I paid good money for what I consider one of the best ereaders on the google store. Now i have no access to it through Play if I ever need to reinstall it on any of my devices. I couldn't give a rip if some people were using it to pirate cause i wasn't. My license for the app is through Play so I have to pay again to get if from another source. So everybody that used the reader is now screwed. I most certainly won't be using Google's reader cause it sucks.... way behind moon reader in features and customization. But I guess that's okay since it supports DRM. Crap move Google... go after the sharers and not the users.

  • by rafial (4671) on Tuesday February 05, 2013 @12:34AM (#42793557) Homepage

    Well, I'd been meaning to check out Moon Reader, ever since Aldiko blocked the third party plugin that was providing Dropbox sync. This will likely push me over the edge.

    Do I think it's bogus that Google pulled the app with seemingly no warning or no review? Yes. But, thanks to the fact that Android allows users to sideload (unless further blocked by horrible carriers like AT&T) this developer at least has recourse to continue providing his app by direct channels, and users can continue using it. Had this happened to a developer on the iOS app store (as it does all the time) that developer would have no recourse at all.

    I hope that this gets resolved quickly, and I hope that this developer winds up getting more attention from this publicity in the end.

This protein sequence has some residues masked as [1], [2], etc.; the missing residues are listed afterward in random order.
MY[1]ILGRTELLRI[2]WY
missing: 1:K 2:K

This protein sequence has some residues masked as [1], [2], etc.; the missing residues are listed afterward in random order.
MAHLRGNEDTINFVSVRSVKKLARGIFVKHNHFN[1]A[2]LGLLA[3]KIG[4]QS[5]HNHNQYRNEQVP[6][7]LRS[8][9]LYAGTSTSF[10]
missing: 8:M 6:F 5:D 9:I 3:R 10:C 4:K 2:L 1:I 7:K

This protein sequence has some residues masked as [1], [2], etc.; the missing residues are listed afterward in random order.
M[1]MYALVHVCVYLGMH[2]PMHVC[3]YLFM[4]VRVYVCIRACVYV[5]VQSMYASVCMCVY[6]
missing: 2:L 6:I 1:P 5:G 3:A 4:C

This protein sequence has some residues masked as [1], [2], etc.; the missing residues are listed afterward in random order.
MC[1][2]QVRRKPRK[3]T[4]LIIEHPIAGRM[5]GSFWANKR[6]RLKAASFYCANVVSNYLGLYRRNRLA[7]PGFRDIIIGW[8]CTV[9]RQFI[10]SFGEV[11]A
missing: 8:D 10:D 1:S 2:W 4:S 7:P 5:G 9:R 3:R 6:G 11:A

• by Skapare (16644)

      And this is why to use Android instead iPhone or others. Apps just wanna be free (as in speech).

  • Whatever the facts are,and I am sure the Russian software provider is using dirty business tactics to suppress competition, Comrade,the reality is you can't permit a gateway to turn into a gatekeeper who keeps you out of your market place. We should have learned that from the Apple store fiascoes . We give them the power to be arbitrary dictators by building business model which rely for their success of failure on them taking a shine to us or not. That's crazy. Don't let Google in that position or Apple or
  • As the developer of an open-source e-reader app, I have to say this scares the crap out of me... our current dev version has the same type of functionality, though I've always made sure to not include any site in the settings that is not 100% legit.

    I hope Moon+ will be back in ther Market soon and that Google thinks twice before removing another app based on complaints from LitRes.